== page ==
Ansible is an IT automation tool. It can configure systems, deploy software, and orchestrate more advanced IT tasks such as continuous deployments or zero downtime rolling updates.
Ansible’s main goals are simplicity and ease-of-use. It also has a strong focus on security and reliability, featuring a minimum of moving parts, usage of OpenSSH for transport (with other transports and pull modes as alternatives), and a language that is designed around auditability by humans–even those not familiar with the program.
We believe simplicity is relevant to all sizes of environments, so we design for busy users of all types: developers, sysadmins, release engineers, IT managers, and everyone in between. Ansible is appropriate for managing all environments, from small setups with a handful of instances to enterprise environments with many thousands of instances.
Ansible manages machines in an agent-less manner. There is never a question of how to upgrade remote daemons or the problem of not being able to manage systems because daemons are uninstalled. Because OpenSSH is one of the most peer-reviewed open source components, security exposure is greatly reduced. Ansible is decentralized–it relies on your existing OS credentials to control access to remote machines. If needed, Ansible can easily connect with Kerberos, LDAP, and other centralized authentication management systems.
This documentation covers the version of Ansible noted in the upper left corner of this page. We maintain multiple versions of Ansible and of the documentation, so please be sure you are using the version of the documentation that covers the version of Ansible you’re using. For recent features, we note the version of Ansible where the feature was added.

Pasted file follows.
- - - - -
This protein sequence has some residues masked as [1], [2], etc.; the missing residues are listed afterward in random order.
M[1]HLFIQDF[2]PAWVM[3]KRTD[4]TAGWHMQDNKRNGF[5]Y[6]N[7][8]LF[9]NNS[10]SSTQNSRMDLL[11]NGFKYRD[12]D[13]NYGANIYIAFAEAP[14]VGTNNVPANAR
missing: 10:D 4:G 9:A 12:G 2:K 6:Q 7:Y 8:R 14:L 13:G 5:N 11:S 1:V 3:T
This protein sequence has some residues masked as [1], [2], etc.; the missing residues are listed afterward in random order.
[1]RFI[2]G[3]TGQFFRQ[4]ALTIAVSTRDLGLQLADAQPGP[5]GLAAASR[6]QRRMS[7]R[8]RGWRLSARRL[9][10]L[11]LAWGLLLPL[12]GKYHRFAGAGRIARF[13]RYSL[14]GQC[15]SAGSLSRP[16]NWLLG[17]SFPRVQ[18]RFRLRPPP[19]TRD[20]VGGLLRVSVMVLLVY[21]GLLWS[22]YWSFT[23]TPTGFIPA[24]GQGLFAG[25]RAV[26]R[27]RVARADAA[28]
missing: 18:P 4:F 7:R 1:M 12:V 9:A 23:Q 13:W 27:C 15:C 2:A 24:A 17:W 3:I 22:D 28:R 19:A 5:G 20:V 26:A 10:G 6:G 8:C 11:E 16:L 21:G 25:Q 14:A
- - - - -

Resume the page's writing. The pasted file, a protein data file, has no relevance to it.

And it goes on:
Ansible releases a new major release of Ansible approximately three to four times per year. The core application evolves somewhat conservatively, valuing simplicity in language design and setup. However, the community around new modules and plugins being developed and contributed moves very quickly, adding many new modules in each release.
- Installation Guide
- Ansible Porting Guides
- Ansible Quickstart
- Getting Started
- Working with Command Line Tools
- Introduction To Ad-Hoc Commands
- Working with Inventory
- Working With Dynamic Inventory
- Working With Playbooks
- Understanding Privilege Escalation
- Ansible Vault
- Working with Patterns
- Working With Modules
- Working With Plugins
- BSD Support
- Windows Guides
- Ansible Community Guide
- Adding modules and plugins locally
- Should you develop a module?
- Ansible module development: getting started
- Contributing your module to Ansible
- Conventions, tips, and pitfalls
- Ansible and Python 3
- Debugging modules
- Module format and documentation
- Windows module development walkthrough
- Developing Cisco ACI modules
- Information for submitting a group of modules
- Testing Ansible
- The lifecycle of an Ansible module
- Developing plugins
- Developing dynamic inventory
- Developing the Ansible Core Engine
- Ansible module architecture
- Python API
- Rebasing a pull request
- Using and Developing Module Utilities
- Ansible architecture
- Ansible for Network Automation
- Module Index
- Playbook Keywords
- Ansible Galaxy
- Return Values
- Ansible Configuration Settings
- Controlling how Ansible behaves: precedence rules
- YAML Syntax
- Python 3 Support
- Interpreter Discovery
- Release and maintenance
- Testing Strategies
- Sanity Tests
- Frequently Asked Questions
- Ansible Reference: Module Utilities
- Special Variables
- Red Hat Ansible Tower
- Ansible Roadmap
© 2012–2018 Michael DeHaan
© 2018–2019 Red Hat, Inc.
Licensed under the GNU General Public License version 3.